Cornerstone Appraisal Group, LLC has answers to "Frequently Asked Questions"
Describe an appraisal
Describe an appraisal(Go to list of questions) The process of performing an appraisal deals with an inspection which forms an opinion of value. There are three "common approaches to value" which assists the real estate appraiser conclude this opinion or estimate. The Cost Approach is one of the methods that real estate appraisers use to find the value of a house; it involves concluding what the improvements would cost without physical degradation, adding the land value. The Sales Comparison Approach involves finding similar homes in close proximity and discovering the value based on making a comparison of those houses to the home in question. The Sales Comparison Approach is commonly the most accurate and clearest indicator of value for a residence. One of the least common approaches in appraising houses is the Income Approach, which is generally used to determine the value of a property based on what an investor would pay based on the income produced by the property.
Describe what an appraiser does(Go to list of questions) An appraiser generates an unbiased and well substantiated assessment of market value, often in the context of a real estate sale. Appraisers demonstrate their professional analysis in appraisal reports.
What are the reasons I would require a real estate appraisal?(Go to list of questions) There are a lot of reasons to order an appraisal with the most common reason being real estate and mortgage transactions. Some other reasons for getting an report include:
How is an appraiser different than a home inspector? (Go to list of questions)Home inspectors do not generate an opinion of value and are not appraisers. An inspection is a third-party evaluation of the livable structure and electrical and mechanical systems of a home, from the top to the bottom. The standard house inspector's report will include an evaluation of the integrity of the house's heating systems, central air conditioning system (temperature permitting), interior plumbing and electrical systems, the roof, attic, and accessible insulation, walls, ceilings, floors, windows and doors, the foundation, basement, and visible structure.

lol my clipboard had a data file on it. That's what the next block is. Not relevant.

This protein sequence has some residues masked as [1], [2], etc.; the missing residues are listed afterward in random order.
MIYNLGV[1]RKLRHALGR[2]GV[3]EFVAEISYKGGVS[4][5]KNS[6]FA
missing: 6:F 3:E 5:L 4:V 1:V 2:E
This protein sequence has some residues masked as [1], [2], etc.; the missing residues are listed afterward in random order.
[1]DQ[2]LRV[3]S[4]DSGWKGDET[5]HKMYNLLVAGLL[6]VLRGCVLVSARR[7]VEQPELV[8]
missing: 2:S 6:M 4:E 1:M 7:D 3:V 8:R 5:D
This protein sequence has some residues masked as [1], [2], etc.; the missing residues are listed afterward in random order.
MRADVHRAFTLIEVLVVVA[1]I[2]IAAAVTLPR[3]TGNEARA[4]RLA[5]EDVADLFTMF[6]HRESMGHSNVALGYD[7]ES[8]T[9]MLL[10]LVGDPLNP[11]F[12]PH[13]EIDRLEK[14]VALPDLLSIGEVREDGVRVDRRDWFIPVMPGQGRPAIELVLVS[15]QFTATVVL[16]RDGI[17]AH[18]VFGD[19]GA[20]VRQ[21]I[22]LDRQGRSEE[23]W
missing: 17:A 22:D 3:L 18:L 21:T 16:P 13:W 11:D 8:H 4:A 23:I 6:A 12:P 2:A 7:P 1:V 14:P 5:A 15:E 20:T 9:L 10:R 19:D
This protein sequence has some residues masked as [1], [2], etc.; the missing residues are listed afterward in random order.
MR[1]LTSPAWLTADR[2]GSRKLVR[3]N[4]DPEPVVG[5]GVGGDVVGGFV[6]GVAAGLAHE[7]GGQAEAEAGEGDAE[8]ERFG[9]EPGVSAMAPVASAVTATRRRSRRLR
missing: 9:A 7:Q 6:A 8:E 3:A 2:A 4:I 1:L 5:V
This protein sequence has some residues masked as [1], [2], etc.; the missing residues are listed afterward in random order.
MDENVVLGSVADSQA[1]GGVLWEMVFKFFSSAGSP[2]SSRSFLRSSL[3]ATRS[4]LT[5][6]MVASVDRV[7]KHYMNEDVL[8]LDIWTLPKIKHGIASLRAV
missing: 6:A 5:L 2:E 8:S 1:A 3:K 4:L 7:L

Is an appraisal the same as a comparative market analysis(CMA)?(Go to list of questions) Simply put, it's like comparing broadband and dial-up. The CMA utilizes market trends to conduct most of their business. The appraisal is reliant on similar valid comparable sales. The appraisal report will also contain area and construction values. A CMA delivers a "ball park figure." Being a documented and carefully investigated opinion of value, appraisals are defensible and stand up in legal situations.
The credentials of the person creating the report is actually the biggest difference between a CMA and an appraisal. A CMA is created by a real estate agent who may or may not have a true grasp of the market or valuation concepts. The appraisal is produce by a licensed, certified professional who has made a career out of valuing properties. Likewise, the agent has something at stake since they get a commission based on the property's selling price whereas the appraiser is bound by a code of ethics to collect only a previously agreed upon sum for work they perform, regardless of their value conclusion.
What can I expect to see in my appraisal report? (Go to list of questions)The main objective of an appraisal report is to let the reader know the value of the real estate in question, and depending on the scope of the report, one will customarily see the following:
Upon completion of the report, what assurance is there that the final number is legitimate?(Go to list of questions) In the documentation of an appraisal, each appraiser must make sure of the following:
Who employs appraisers?(Go to list of questions) Mortgage lenders are an appraiser's typical customer, using their services to ensure a home involved in a mortgage transaction is enough to cover a loan balance in the case of default. Attorneys and CPAs also hire appraisers for asset division and estate settlements.